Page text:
The scoring of examinees on a particular psychological examination is usually determined by comparing their performance with normative data that specify the mean performance of large groups of people on that examination. It is therefore required that all psychological examinations or tests should be conducted in a standardized, similar manner. Thus, the “Standards for Educational and Psychological Testing”2, specifies that “ . . . test examiners should follow carefully the standardized procedures for administration and scoring specified by the test publisher”. Since research has demonstrated1 that variations in the way instructions are given during tests could alter the responses of the examinee, it is obvious that instructions in a well conducted psychological test should be given in a clear manner exactly as specified in the test manual. Indeed, most tests manuals ask the examiner to read at each stage of the test the original instructions, which appear in the manual. In reality, however, as pointed out by Moon et al.6, such guidelines are not often followed, particularly in complicated multi stage tests and when such tests are administered by a technician or by inexperienced psychologists. Many experienced examiners rely on their memory and do not read the instructions that appear in the test manual during the test administration. In many cases examiners explain in a way they feel is preferred, without realizing that once they do not adhere to the original procedures and do not deliver the instructions exactly as specified in the manual, they reduce the reliability and validity of the test. In some tests, data and/or stimuli, such as a list of words are spoken to the examinee at a given pace. It is very difficult to precisely fulfill this requirement.

The complexity of the task of properly administering psychological tests is demonstrated by an instructional procedure for carrying out auditory verbal tests known as the Rey Auditory Verbal Learning Test5. This test is usually composed of nine (9) stages and at the start of each stage, the examiner orally conveys different instructions to the examinee. At the start of each of the first five (5) stages of this test, for example, the examiner tells the examinee that a list of 15 words (List A) will be read to him and that subsequently the examinee is expected to recall as many words as possible from the list. Next, the examiner reads the list loudly and clearly at a pace of one word per second with an interval of exactly one second between words. Then, the examiner asks the examinee to start recalling words from the list the examinee has just heard. The examiner is required to record the words recalled by the examinee, which keeps him quite busy. At the 6th stage, a different list of words (LIST B) is read by the examiner and the examinee is asked to recall words from this new list. At the 7th stage of the test, the examiner asks the examinee to recall as many words as possible from the original List A. The 8th stage of the test is performed after an intermission of 30 minutes. At this stage the examinee is again asked to recall as many words as possible from List A. Usually, at the 9th stage of the test the examiner reads to the examinee, one by one, in a predetermined order and pace, words from a list of 50 words, which includes the 30 words of List A and List B as well as 20 other specific words. The examinee is instructed at the beginning of this stage to identify the words that belong to List A using the words “yes and “no”.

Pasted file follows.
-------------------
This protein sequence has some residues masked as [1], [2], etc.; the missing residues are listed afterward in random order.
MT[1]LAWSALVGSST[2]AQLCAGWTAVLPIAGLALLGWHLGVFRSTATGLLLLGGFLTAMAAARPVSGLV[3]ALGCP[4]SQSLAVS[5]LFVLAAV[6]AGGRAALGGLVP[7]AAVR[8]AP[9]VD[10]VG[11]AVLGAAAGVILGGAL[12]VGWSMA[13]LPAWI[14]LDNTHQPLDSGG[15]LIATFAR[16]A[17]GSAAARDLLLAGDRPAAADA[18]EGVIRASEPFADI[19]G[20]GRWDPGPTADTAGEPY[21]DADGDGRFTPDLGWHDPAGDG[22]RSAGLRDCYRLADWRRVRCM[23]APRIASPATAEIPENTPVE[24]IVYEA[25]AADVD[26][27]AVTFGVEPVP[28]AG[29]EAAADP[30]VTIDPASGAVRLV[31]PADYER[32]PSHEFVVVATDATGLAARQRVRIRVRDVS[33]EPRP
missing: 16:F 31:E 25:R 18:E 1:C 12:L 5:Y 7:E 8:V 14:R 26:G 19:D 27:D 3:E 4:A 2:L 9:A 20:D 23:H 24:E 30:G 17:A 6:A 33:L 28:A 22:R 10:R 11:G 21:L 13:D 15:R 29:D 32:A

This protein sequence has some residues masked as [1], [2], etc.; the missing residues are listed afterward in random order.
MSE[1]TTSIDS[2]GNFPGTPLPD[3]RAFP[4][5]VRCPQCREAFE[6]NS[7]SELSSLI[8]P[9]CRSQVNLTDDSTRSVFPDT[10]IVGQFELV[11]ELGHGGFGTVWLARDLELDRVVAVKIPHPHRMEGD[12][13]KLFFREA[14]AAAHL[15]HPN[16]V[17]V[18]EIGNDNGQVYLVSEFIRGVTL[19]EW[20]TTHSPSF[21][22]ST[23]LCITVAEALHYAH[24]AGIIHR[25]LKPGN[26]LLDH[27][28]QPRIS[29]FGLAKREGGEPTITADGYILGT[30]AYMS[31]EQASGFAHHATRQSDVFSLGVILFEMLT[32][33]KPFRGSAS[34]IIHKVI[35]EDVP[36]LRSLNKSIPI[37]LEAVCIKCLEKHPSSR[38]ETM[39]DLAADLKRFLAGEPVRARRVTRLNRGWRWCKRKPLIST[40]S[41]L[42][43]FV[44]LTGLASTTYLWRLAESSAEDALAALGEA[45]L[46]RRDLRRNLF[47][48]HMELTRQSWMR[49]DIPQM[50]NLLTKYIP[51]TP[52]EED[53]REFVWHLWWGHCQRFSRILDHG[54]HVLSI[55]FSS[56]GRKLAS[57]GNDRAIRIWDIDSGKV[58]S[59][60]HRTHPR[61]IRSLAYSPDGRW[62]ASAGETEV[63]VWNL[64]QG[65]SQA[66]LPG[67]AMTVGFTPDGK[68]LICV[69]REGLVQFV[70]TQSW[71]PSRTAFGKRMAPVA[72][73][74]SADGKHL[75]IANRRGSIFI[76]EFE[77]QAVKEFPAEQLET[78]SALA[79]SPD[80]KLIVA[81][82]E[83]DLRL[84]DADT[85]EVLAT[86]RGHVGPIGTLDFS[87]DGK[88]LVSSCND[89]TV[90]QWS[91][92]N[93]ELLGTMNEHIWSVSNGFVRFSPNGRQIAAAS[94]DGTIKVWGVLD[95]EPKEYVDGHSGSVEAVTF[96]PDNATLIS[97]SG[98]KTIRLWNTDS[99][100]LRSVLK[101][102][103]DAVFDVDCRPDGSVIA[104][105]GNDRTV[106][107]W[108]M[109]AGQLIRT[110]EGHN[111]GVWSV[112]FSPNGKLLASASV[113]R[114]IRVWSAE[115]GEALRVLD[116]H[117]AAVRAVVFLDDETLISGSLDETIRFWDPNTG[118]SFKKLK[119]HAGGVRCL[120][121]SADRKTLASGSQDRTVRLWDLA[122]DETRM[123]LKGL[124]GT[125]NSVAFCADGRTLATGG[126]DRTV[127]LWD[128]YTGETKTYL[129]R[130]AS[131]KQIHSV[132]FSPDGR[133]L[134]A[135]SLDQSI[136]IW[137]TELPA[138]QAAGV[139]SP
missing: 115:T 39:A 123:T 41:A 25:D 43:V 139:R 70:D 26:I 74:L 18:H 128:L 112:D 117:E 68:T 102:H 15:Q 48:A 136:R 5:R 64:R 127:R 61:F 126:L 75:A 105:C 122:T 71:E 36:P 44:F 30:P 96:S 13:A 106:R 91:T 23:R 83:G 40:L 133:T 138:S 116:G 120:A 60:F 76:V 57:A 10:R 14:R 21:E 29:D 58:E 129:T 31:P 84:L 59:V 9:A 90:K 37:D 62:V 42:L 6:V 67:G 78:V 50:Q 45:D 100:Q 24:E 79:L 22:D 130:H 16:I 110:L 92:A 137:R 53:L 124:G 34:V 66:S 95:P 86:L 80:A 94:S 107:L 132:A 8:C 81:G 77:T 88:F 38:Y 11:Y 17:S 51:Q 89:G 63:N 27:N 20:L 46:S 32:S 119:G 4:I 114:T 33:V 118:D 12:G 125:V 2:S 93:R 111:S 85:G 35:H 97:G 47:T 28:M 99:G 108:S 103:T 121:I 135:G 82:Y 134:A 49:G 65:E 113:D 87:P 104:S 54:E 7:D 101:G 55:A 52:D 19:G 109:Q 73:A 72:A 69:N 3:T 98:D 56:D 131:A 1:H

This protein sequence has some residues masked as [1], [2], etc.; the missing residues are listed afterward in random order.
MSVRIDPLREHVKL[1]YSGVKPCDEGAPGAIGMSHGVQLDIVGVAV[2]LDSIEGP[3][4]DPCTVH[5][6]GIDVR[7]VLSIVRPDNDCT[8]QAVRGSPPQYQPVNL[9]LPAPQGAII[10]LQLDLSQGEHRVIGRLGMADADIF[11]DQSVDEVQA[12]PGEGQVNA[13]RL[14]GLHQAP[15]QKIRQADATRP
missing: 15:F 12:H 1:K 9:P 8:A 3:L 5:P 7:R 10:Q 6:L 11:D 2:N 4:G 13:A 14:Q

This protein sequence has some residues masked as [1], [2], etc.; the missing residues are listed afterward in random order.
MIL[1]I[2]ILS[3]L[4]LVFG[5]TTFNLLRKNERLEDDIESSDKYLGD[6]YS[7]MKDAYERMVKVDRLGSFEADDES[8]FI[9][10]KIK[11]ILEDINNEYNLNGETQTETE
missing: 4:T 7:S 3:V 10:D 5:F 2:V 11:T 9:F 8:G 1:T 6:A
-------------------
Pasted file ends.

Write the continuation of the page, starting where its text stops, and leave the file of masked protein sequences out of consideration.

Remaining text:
In view of the complexity of carrying out such test procedures and the importance of their accurate presentation according to predetermined rules, the state licensing boards of New York, Oregon, North Carolina and Arkansas have recently prohibited technicians from administering psychological tests.3 Unfortunately, these requirements and regulations increase the cost of administering such tests. To reduce this cost, many complicated tests are not administered at all.

Various methods have been proposed for computer-based methods for insuring high standards for administering psychological tests. For example, U.S. Pat. Nos. 5,211,564, 5,218,535, 5,513,994, 5,565,316, 5,961,332, 6,030,226, 6,280,198, 6,491,525 and 6,565,359 are directed towards methods in which the examinee is undergoing the examination with the use of a computer. U.S. Pat. No. 6,491,525 discloses auditory presentation of material to the examinee. However, none of these prior art methods is adequate for psychological testing of cognitively impaired computer illiterate or technologically illiterate populations. Moreover, it has been observed4 that when common tasks (e.g memory tasks requiring recollection of words, stories; puzzles; manual dexterity tasks; and pencil and paper tasks) that appear in psychological examinations are performed on a graphical interface of computer-based systems, the examinations lack ecological validity. When examinations are not conducted in a traditional life-like manner, the results obtained may significantly differ from performing a task in a conventional manner. For this reason, one may not use normative data from conventional; ecologically valid tests for scoring fully computerized tests and preparation of new dedicated sets of norms and new different instructions for the latter tests is required, a rather expensive task.